In the dragon’s shadow: US peace-dealing and wheeling in the Middle East

US attempts to curb Chinese power by cooking up yet another Arab normalisation deal with Israel could backfire spectacularly.  

Saudi Crown Prince Mohammed bin Salman, right, greets President Joe Biden with a fist bump after his arrival at Al-Salam palace in Jeddah, Saudi Arabia, July 15, 2022. (Bandar Aljaloud/Saudi Royal Palace via AP, File)
Saudi Crown Prince Mohammed bin Salman greets President Joe Biden with a fist bump after his arrival at Al-Salam palace in Jeddah on July 15, 2022 [File: Handout via AP/Bandar Aljaloud]

Over the past few months, the administration of US President Joe Biden has gone into overdrive, trying to secure a tripartite agreement between the United States, Saudi Arabia and Israel. The proposed deal would involve Saudi Arabia recognising the state of Israel in exchange for massive security guarantees from the US government and some assurances on the eventual creation of a Palestinian state.

Although Washington has framed it as a quest for Middle East peace, stability and prosperity, a pact of this kind is more likely to lead to greater polarisation in the region, proxy conflicts and more suffering for its people.

Keen American observers have already criticised the Biden administration for this pursuit, questioning the wisdom and worthiness of a deal “with two of the world’s least trustworthy leaders” that would “make the world safer for Israeli apartheid”. If indeed normalisation of relations between Saudi Arabia and Israel would not make a difference for the US, then why is the Biden administration getting involved in what appears to be a costly, shady and risky deal that is sure to draw it back into the Middle East quagmire?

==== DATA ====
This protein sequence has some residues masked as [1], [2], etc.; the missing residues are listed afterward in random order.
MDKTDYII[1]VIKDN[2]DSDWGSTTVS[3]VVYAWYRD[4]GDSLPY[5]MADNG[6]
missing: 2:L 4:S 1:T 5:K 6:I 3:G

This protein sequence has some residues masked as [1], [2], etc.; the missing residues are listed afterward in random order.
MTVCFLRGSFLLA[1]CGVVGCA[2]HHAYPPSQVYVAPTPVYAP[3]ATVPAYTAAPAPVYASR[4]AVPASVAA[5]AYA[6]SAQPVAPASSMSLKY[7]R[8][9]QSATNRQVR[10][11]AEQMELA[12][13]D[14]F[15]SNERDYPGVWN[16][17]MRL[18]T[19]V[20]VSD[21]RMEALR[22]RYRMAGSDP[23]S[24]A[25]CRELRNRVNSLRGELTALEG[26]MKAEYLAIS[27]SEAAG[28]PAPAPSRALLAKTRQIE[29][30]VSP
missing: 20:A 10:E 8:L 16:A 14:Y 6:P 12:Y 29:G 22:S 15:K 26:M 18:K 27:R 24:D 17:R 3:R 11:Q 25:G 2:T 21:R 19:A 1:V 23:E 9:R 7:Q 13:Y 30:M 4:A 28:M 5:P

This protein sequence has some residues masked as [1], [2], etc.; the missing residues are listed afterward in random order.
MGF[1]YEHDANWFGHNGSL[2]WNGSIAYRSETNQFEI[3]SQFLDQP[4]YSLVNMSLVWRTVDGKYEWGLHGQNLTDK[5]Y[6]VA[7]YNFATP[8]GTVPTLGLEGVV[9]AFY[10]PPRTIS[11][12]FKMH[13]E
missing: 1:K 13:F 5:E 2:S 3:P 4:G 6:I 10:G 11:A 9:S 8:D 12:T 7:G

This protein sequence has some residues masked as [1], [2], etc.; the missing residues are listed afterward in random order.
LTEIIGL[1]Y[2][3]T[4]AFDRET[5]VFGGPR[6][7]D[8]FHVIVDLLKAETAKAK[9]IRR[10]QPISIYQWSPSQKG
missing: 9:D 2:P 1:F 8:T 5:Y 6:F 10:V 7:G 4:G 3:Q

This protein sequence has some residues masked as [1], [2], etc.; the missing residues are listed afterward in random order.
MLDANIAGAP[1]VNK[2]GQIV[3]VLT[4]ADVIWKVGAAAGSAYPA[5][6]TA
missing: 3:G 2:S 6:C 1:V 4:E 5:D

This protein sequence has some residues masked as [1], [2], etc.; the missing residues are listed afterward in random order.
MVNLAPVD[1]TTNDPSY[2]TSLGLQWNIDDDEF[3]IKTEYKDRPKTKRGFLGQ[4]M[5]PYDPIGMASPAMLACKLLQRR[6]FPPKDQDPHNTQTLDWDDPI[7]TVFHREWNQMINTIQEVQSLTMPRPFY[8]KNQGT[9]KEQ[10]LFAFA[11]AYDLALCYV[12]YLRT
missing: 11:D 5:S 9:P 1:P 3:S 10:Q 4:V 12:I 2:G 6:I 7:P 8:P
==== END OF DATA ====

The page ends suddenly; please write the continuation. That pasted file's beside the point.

The short answer: China, geopolitics and, well, the 2024 elections.

Strategically, the Biden administration is anxious about China’s growing geopolitical influence in West Asia and especially the oil-rich Gulf region, and is angry with both Saudi Arabia and Israel for facilitating this expansion. Riyadh’s elaborate reception of Chinese President Xi Jinping late last year and the Israeli government’s whispers about rapprochement with China have been particularly irritating to Washington.

Biden has reconsidered his earlier inclination for tactical tit for tat with the two Middle East clients in favour of a more strategic approach to entice both Saudi Arabia and Israel to fall in line with US geopolitical interests and distance themselves from China and Russia, notably in the realm of hi-tech, defence and energy. 

Washington has been trying to convince Saudi Arabia to limit its economic and strategic cooperation with Beijing, block potential Saudi oil sales in Chinese renminbi that could undermine the US dollar, and end Saudi coordination with Russia to keep oil prices high.

This is in line with its undeclared policy of de facto forcing its partners around the world to choose between America and China (and its ally, Russia).

Saudi Arabia, in return, has demanded NATO-like security guarantees, highly sophisticated arms purchases, and the establishment of an elaborate civilian nuclear programme.

But such a deal with Riyadh would be hard to pass through a hostile US Congress, as its reputation and credibility in Washington have suffered greatly in recent years, following its war in Yemen and the 2018 murder of journalist Jamal Khashoggi by Saudi agents.

Enter Israel and its powerful lobby. The Biden administration’s packaging of the deal with Saudi Arabia as a normalisation of relations agreement with Israel ensures its passage through Congress, which is known for its servitude to Israel on both the Democrat and Republican sides of the aisle. Bipartisan political support for such a foreign policy initiative would be considered a major political achievement for the Biden presidency.